Novel Dielectrophoretic Devices for Rapid Isolation and Detection of Cancer Related DNA, RNA & Exosome Biomarkers and Drug Delivery Nanoparticles

M.J. Heller, S. Ibsen, J. Wright, J. Lewis
University of California San Diego,
United States

Keywords: DEP, exosomes, DNA, RNA, drug delivery nanoparticles, cancer, diagnostics

Summary:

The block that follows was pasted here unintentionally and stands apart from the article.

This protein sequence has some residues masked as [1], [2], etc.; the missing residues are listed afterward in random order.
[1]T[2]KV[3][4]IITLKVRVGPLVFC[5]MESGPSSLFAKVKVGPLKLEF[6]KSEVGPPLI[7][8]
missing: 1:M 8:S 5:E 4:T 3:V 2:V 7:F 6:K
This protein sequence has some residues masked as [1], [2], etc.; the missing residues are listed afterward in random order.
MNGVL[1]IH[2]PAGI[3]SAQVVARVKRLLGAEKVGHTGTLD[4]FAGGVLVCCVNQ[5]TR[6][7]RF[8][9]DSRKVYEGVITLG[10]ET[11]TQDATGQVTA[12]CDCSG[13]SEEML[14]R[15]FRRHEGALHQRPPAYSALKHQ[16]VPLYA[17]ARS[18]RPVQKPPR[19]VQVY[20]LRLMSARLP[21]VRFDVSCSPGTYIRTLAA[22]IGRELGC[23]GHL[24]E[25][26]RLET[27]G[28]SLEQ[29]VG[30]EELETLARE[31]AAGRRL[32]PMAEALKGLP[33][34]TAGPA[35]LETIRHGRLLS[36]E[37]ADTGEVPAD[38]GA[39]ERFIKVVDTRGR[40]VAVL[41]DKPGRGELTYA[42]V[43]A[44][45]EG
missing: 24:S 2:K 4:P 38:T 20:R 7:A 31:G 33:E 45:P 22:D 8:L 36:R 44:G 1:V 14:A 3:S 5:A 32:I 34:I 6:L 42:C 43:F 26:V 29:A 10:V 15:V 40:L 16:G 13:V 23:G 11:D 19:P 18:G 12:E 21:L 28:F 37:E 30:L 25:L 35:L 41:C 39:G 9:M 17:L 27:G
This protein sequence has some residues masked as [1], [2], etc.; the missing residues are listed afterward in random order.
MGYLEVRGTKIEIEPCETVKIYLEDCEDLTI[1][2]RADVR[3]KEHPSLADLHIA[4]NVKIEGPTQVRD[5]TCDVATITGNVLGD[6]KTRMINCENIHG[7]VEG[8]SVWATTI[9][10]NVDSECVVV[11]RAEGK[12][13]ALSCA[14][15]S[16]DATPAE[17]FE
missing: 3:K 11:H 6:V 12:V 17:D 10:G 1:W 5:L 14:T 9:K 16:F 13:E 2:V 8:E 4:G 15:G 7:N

The rapid isolation and detection of circulating cell free (ccf) DNA, ccf-RNA, exosome biomarkers and drug delivery nanoparticles is critically important for enabling new “liquid biopsy” cancer diagnostics and patient therapy monitoring. We have now demonstrated a novel dielectrophoretic (DEP) microarray based approach that allows ccf-DNA, ccf-RNA, exosomes as well as drug delivery nanoparticles to be isolated in about 10-20 minutes directly from small volumes (25-100ul) of blood, plasma or serum. Ccf-DNA isolated from chronic lymphocytic leukemia (CLL) patient blood samples and plasma samples by DEP were PCR amplified to identify the VHL genotype and then sequenced. The DNA sequencing results for ccf-DNA isolated by DEP were compared to two gold standard methods for CLL analysis. In further biomarker related work, the DEP microarray devices were used to carry out the rapid isolation of glioblastoma exosomes from 50 µL of human plasma. When an AC field is applied, the exosomes (100nm to 150nm size lipid/protein/RNA vesicles) preferentially concentrated into the DEP high-field region around the microelectrodes in 15-20 minutes. A buffer wash was then used to remove the bulk plasma materials from the device, while the exosomes remained concentrated on the microelectrodes. RT-PCR analysis of the ccf-RNA from exosomes showed presence of both mRNA (-actin) and mRNA for the cancer-specific EGFRvIII. Finally, the DEP technology was used to carry out the recovery and analysis of drug delivery nanoparticles from undiluted human plasma samples. The nanoparticles are recovered from plasma through a dielectrophoresis separation force that is created by innate differences in the dielectric properties between the unaltered nanoparticles and the surrounding plasma. The DEP was successful in isolating a wide range of drug delivery nanoparticles of different morphologies and materials, including low density nano-liposomes. Thus, the new DEP technology and devices set the stage for “seamless sample to answer” molecular diagnostic and therapy monitoring systems which will allow a variety of important cancer and other disease biomarkers, as well as drug delivery nanoparticles, to be rapidly isolated and analyzed directly from whole blood and other clinical samples.